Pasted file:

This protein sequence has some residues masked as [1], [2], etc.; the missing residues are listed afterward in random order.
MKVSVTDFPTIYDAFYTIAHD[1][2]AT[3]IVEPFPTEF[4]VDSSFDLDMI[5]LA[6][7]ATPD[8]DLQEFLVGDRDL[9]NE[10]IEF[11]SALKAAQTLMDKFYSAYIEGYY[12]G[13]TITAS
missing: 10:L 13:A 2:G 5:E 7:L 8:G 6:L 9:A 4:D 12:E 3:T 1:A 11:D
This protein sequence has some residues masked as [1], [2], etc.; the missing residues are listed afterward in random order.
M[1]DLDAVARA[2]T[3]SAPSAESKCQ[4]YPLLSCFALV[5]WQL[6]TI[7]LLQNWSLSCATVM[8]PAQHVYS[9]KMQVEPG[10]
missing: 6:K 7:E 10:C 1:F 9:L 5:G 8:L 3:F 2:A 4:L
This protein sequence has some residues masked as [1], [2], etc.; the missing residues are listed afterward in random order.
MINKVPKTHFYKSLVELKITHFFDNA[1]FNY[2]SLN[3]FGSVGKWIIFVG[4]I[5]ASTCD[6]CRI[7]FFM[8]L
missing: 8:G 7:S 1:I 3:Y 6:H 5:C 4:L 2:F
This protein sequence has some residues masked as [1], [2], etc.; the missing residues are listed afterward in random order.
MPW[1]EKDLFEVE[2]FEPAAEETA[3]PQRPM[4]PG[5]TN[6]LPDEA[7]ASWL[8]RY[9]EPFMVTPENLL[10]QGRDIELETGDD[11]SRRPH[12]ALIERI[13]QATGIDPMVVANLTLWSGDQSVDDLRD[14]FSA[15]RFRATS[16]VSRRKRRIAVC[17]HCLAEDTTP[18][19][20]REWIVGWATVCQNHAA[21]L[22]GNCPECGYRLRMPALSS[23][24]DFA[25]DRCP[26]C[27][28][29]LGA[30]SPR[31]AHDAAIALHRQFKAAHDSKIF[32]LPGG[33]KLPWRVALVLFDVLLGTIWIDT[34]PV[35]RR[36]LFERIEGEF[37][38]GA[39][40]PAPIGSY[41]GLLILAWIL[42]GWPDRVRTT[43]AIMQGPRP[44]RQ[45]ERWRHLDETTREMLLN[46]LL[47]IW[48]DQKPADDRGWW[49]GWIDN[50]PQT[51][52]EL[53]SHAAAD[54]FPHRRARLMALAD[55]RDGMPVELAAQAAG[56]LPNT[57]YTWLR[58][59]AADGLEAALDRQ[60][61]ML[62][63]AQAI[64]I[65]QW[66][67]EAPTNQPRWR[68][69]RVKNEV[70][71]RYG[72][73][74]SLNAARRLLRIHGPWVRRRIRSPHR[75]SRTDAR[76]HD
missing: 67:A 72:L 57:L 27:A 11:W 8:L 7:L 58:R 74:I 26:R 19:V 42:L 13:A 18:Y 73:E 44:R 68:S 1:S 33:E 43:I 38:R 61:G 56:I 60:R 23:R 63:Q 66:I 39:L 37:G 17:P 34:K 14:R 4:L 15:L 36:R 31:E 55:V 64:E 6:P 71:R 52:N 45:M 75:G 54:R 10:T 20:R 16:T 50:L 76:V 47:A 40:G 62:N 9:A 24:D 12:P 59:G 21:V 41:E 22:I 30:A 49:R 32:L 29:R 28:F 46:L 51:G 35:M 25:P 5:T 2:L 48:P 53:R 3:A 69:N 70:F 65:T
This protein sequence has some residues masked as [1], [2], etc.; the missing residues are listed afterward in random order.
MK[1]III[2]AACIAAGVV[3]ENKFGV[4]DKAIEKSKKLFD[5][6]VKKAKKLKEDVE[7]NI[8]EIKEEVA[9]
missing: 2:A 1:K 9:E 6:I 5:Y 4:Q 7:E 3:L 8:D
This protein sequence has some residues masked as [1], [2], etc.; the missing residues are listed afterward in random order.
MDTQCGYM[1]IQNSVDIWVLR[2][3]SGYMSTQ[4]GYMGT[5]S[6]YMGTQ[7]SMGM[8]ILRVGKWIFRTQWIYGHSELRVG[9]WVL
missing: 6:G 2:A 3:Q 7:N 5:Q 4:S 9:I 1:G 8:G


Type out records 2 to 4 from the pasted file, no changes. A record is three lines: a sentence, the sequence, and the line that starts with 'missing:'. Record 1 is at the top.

This protein sequence has some residues masked as [1], [2], etc.; the missing residues are listed afterward in random order.
M[1]DLDAVARA[2]T[3]SAPSAESKCQ[4]YPLLSCFALV[5]WQL[6]TI[7]LLQNWSLSCATVM[8]PAQHVYS[9]KMQVEPG[10]
missing: 6:K 7:E 10:C 1:F 9:L 5:G 8:L 3:F 2:A 4:L
This protein sequence has some residues masked as [1], [2], etc.; the missing residues are listed afterward in random order.
MINKVPKTHFYKSLVELKITHFFDNA[1]FNY[2]SLN[3]FGSVGKWIIFVG[4]I[5]ASTCD[6]CRI[7]FFM[8]L
missing: 8:G 7:S 1:I 3:Y 6:H 5:C 4:L 2:F
This protein sequence has some residues masked as [1], [2], etc.; the missing residues are listed afterward in random order.
MPW[1]EKDLFEVE[2]FEPAAEETA[3]PQRPM[4]PG[5]TN[6]LPDEA[7]ASWL[8]RY[9]EPFMVTPENLL[10]QGRDIELETGDD[11]SRRPH[12]ALIERI[13]QATGIDPMVVANLTLWSGDQSVDDLRD[14]FSA[15]RFRATS[16]VSRRKRRIAVC[17]HCLAEDTTP[18][19][20]REWIVGWATVCQNHAA[21]L[22]GNCPECGYRLRMPALSS[23][24]DFA[25]DRCP[26]C[27][28][29]LGA[30]SPR[31]AHDAAIALHRQFKAAHDSKIF[32]LPGG[33]KLPWRVALVLFDVLLGTIWIDT[34]PV[35]RR[36]LFERIEGEF[37][38]GA[39][40]PAPIGSY[41]GLLILAWIL[42]GWPDRVRTT[43]AIMQGPRP[44]RQ[45]ERWRHLDETTREMLLN[46]LL[47]IW[48]DQKPADDRGWW[49]GWIDN[50]PQT[51][52]EL[53]SHAAAD[54]FPHRRARLMALAD[55]RDGMPVELAAQAAG[56]LPNT[57]YTWLR[58][59]AADGLEAALDRQ[60][61]ML[62][63]AQAI[64]I[65]QW[66][67]EAPTNQPRWR[68][69]RVKNEV[70][71]RYG[72][73][74]SLNAARRLLRIHGPWVRRRIRSPHR[75]SRTDAR[76]HD
missing: 67:A 72:L 57:L 27:A 11:W 8:L 7:L 58:R 74:I 26:R 19:V 42:L 13:A 18:Y 73:E 44:R 68:S 1:S 33:E 43:I 38:R 61:G 56:I 60:R 23:R 63:Q 66:I 39:L 37:G 17:P 34:K 14:R 4:L 15:L 36:R 31:E 55:V 64:E 6:P 71:R 52:N 45:M 75:G 54:R 10:T 20:R 16:T 50:L 76:V 47:A 40:G 62:N 9:A 24:D 12:P 59:G 21:V 41:E 22:I 30:A 49:R 32:L 29:R 28:F 46:L 51:G 35:M 25:P 5:T 2:L 48:P 53:R 3:A 69:N 70:F 65:T